Our hobbies are a vital part of our lives. Without them we’d lose out on a lot of enjoyment, the chance to meet people and – perhaps most importantly – a way of filling spare time. There is also the fact that by getting into an endeavor, we may find we have a skill that could help with a career. Without out hobbies, life would lose a lot of its shine.
If you enjoy crafting – whatever area your particular focus falls on – then your hobby can be something else. Messy. No-one tells you before you start making candles that you’ll find beads of wax all over the house for months to come. You may love the finished product of your knitting sessions. You won’t enjoy sitting on a discarded needle.
Once you’ve really got into a hobby, you expect it to take over your life in a metaphorical sense. What we’re often not ready for is the way they take over our apartment in a literal sense. And while safety is one concern (you never want your kids to accidentally find your painting supplies), space is another.
Creative Clutter Can Only Go So Far
In the movies, you can always spot an artist, because they have paint on their clothes and easels all over their home. Few real-life designers have as many mannequins in their living room as those on TV. As much as the screenwriters portray artists as chaotic and disorganized, being so will restrict your ability to do what you love.
If you’re going to get much enjoyment out of sewing, for example, you need to know where all of your sewing equipment is. You want to find your needles and your pins where you expect to find them. You don’t want to find them one morning while you walk barefoot to the kitchen. The larger a stash of equipment grows, the harder it is to achieve this.
Purging Your Inventory: Make It A Habit
Whatever your crafty hobby may be, you will accumulate a lot of equipment for it. When you share a home with your family, you’ll be aware of how much space one person’s stuff can take up. You don’t want to be the one whose name is shouted when a stash outgrows its storage and infringes on another person’s space.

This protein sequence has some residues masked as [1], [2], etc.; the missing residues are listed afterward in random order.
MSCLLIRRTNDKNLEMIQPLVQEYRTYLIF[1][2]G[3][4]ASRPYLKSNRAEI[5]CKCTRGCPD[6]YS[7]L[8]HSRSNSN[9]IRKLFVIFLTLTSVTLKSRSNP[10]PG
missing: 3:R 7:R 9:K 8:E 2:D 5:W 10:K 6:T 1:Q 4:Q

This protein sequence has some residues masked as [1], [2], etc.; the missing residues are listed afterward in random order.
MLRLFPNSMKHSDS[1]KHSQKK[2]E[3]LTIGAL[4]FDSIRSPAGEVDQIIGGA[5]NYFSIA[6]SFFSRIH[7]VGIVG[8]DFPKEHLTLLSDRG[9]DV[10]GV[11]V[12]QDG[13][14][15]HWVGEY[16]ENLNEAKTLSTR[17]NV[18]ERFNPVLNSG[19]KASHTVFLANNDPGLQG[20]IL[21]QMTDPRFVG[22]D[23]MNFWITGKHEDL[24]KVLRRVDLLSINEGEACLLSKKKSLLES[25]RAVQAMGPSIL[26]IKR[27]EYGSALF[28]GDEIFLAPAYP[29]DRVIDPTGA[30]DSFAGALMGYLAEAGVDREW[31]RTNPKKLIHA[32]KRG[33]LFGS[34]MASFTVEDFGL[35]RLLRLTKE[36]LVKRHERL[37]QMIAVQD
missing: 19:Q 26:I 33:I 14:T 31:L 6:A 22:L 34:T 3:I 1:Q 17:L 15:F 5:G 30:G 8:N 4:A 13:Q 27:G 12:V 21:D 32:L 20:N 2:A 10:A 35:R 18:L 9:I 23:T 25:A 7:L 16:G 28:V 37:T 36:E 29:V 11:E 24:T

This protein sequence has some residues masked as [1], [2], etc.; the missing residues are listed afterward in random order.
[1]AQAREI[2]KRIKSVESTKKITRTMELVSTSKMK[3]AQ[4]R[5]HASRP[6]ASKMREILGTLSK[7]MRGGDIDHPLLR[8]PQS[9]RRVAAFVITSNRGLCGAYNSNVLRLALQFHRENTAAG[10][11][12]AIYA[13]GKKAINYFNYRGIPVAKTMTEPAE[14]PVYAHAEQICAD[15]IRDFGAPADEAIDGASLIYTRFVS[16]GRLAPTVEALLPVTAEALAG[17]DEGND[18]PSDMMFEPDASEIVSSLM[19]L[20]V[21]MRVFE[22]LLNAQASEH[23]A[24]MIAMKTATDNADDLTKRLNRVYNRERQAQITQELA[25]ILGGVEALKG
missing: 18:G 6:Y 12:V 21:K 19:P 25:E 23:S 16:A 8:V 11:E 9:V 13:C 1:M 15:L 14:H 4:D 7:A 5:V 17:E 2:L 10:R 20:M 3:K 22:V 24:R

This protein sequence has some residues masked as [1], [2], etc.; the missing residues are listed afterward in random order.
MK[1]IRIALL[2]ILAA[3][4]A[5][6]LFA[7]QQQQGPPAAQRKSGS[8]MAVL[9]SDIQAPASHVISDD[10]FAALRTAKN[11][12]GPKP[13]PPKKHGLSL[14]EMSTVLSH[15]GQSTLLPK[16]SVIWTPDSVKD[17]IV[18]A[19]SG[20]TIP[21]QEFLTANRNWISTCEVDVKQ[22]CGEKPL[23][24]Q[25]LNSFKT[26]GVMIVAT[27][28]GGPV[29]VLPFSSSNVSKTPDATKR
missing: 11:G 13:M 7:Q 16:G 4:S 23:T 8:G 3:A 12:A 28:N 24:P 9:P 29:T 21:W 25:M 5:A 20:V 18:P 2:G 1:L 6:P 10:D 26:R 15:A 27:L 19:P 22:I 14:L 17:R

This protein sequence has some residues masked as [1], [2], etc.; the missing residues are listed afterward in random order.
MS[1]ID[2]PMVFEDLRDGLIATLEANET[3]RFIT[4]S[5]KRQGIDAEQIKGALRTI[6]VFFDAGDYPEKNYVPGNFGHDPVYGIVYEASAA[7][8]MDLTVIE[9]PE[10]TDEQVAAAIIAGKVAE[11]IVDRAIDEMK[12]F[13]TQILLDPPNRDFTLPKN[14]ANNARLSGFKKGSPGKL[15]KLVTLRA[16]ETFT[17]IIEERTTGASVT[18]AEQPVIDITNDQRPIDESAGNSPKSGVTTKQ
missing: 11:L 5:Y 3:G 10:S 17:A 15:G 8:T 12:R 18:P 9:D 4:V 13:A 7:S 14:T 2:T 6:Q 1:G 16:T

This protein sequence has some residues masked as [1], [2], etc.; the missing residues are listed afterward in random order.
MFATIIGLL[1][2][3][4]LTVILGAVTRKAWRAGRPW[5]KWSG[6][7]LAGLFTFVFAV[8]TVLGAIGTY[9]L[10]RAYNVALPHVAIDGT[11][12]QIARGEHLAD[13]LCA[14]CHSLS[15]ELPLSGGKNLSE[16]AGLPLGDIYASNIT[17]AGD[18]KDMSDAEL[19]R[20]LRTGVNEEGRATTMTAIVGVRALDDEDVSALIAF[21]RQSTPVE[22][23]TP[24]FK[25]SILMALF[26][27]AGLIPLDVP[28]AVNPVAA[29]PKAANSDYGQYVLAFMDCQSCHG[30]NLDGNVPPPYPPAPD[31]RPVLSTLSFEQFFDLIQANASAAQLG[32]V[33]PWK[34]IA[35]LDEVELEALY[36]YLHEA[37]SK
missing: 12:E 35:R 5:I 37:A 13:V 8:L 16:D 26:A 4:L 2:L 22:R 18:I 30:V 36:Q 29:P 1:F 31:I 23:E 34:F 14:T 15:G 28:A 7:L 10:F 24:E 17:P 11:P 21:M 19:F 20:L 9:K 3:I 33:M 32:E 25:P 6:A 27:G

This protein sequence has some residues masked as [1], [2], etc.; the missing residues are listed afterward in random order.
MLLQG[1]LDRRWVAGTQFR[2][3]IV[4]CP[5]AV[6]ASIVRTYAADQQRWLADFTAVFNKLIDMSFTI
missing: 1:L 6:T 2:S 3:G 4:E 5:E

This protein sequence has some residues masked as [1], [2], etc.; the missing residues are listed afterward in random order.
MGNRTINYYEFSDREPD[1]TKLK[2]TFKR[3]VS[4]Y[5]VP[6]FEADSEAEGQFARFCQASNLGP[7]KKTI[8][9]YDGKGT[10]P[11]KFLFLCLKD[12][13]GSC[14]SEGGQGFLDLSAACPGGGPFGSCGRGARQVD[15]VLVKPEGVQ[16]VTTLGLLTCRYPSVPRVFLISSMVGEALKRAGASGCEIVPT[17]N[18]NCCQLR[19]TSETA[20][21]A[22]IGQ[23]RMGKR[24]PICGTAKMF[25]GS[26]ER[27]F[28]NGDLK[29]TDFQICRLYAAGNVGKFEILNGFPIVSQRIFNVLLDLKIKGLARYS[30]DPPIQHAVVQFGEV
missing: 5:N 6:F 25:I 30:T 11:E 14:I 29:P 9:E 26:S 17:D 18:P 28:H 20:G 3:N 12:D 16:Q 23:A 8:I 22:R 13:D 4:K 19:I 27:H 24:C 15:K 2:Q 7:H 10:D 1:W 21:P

Every once in awhile, then, go through all of the supplies connected to your crafting and decide whether you need them. Make “keep” and a “throw” piles and be realistic about it. If there are sheets of a fun fabric that you’ve never been able to find a use for, get rid of it. If you have more than five of anything, lose the surplus.
Also, think about downsizing some parts of your inventory. If you have limited storage, a mini sewing machine can solve a lot of space issues. Look for foldaway easels. Do you have gadgets that you barely use? Look at selling them and using the money to buy smaller versions.
Sometimes It’s Hard To Say Goodbye
It’s often frustrating to look at something you bought with the intention of using and then never got around to. Being harsh with what you keep and what you throw away is the only way to stop your hobby from swamping your home. Or is it?
The things you use most frequently do need to stay within easy reach, of course. However, if you have other items and equipment you use less often, consider other storage options. You don’t need to throw out that fabric – is there space in the garage?
If not – or if you don’t have a garage – then why not buy an outdoor storage unit? They’re inexpensive, easy to assemble and can save you from too many hard choices when it comes to downsizing.
If you’re making money from crafting, then the other possibility is to look at taking it full time and having premises to work from. In that case, you can keep as much inventory as you want there and stop it from taking over your home.
The artists, designers and musicians in the movies may be able to have apartments that are full of the tools of their trade. In most cases, they don’t also have kids and pets running about. For your craft to be a practical hobby or job, you need to be smarter with storage than they are. From the point of view of safety and organization, you owe it to yourself not to let everything become a clutter nightmare.